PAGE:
Contrary to popular belief, Epics are not simply larger versions of Stories. Rather, they are Backlog Items that the team is unable to reach a consensus on. This distinction highlights the fact that the planning process is rooted in agreement, rather than size. An Epic typically contains at least one Story, whether it be investigatory in nature, or a functional analysis that leads to the creation of additional Stories within the Epic. In cases where the Epic represents an issue or risk, internal Stories may be devised to investigate or mitigate the problem at hand.
There are a multitude of reasons why a Backlog Item may fail to receive agreement from the team. During the planning phase, a Story may evolve into an Epic as the team grapples with uncertainties such as the definition of “Done”, the amount of technical debt involved, or the availability of personnel to complete the task.
Challenges of using Epics
- Managing the scope of the Epic. A backlog Epic is a large-scale project that can be broken down into smaller tasks. It is important to ensure that the scope of the Epic is well-defined and that all tasks are properly tracked and monitored.
- Establishing a timeline. Establishing a timeline for the completion of the Epic is essential for ensuring that the project is completed on time and within budget.
- Allocating resources. Allocating the right resources to the Epic is key to its successful completion. It is important to ensure that the right people are assigned to the right tasks and that they have the necessary skills and experience to complete the project.
- Tracking progress. Tracking progress on the Epic is essential for ensuring that the project is completed on time and within budget. It is important to have a system in place to monitor progress and to ensure that any issues are addressed quickly.
- Managing risks. Managing risks associated with the Epic is essential for ensuring that the project is completed successfully. It is important to identify potential risks and to have a plan in place to mitigate them.
What is the purpose of this backlog epic?
Hint The purpose of this backlog epic is to provide a high-level overview of a project, outlining the goals, scope, and timeline for completion.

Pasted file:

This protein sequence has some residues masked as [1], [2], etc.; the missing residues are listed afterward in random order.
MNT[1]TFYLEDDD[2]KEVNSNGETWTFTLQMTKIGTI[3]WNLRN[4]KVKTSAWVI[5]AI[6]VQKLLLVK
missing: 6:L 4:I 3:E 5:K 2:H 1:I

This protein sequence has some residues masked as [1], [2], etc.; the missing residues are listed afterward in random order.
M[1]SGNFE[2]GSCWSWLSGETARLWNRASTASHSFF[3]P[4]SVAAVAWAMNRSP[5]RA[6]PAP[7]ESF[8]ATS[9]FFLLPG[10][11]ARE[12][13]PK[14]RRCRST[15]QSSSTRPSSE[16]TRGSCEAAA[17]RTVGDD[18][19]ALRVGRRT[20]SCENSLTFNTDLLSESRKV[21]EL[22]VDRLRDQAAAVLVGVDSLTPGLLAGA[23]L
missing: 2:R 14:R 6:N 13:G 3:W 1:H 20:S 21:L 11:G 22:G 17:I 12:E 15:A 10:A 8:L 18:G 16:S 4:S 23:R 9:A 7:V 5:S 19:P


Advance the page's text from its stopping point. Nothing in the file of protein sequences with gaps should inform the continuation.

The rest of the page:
What is the scope of this backlog epic?
Hint The scope of this backlog epic includes the tasks, resources, and timeline needed to complete the project.
What are the expected outcomes of this backlog epic?
Hint The expected outcomes of this backlog epic are the successful completion of the project within the specified timeline and budget.
What resources are available to complete this backlog epic?
Hint Resources available to complete this backlog epic include personnel, materials, and equipment.
How will this backlog epic fit into the overall project timeline?
Hint This backlog epic will fit into the overall project timeline by providing a timeline for completion of the project.
What risks are associated with this backlog epic?
Hint Risks associated with this backlog epic include delays in completion, budget overruns, and quality issues.
How will this backlog epic be monitored and tracked?
Hint This backlog epic will be monitored and tracked by tracking progress against the timeline and budget.
What is the estimated timeline for completion of this backlog epic?
Hint The estimated timeline for completion of this backlog epic is dependent on the scope of the project.
What are the potential impacts of this backlog epic?
Hint Potential impacts of this backlog epic include cost savings, improved customer satisfaction, and increased efficiency.
How will success be measured for this backlog epic?
Hint Success for this backlog epic will be measured by meeting the timeline and budget goals, as well as achieving the desired outcomes.
You might also be interested in reading up on:
- Chris James @ChrisJames_Dev
- Chris Chinchilla @ChrisChinch
- David Heinemeier Hansson @dhh
- Jeff Patton @jeffpatton
- Mike Cohn @mikewcohn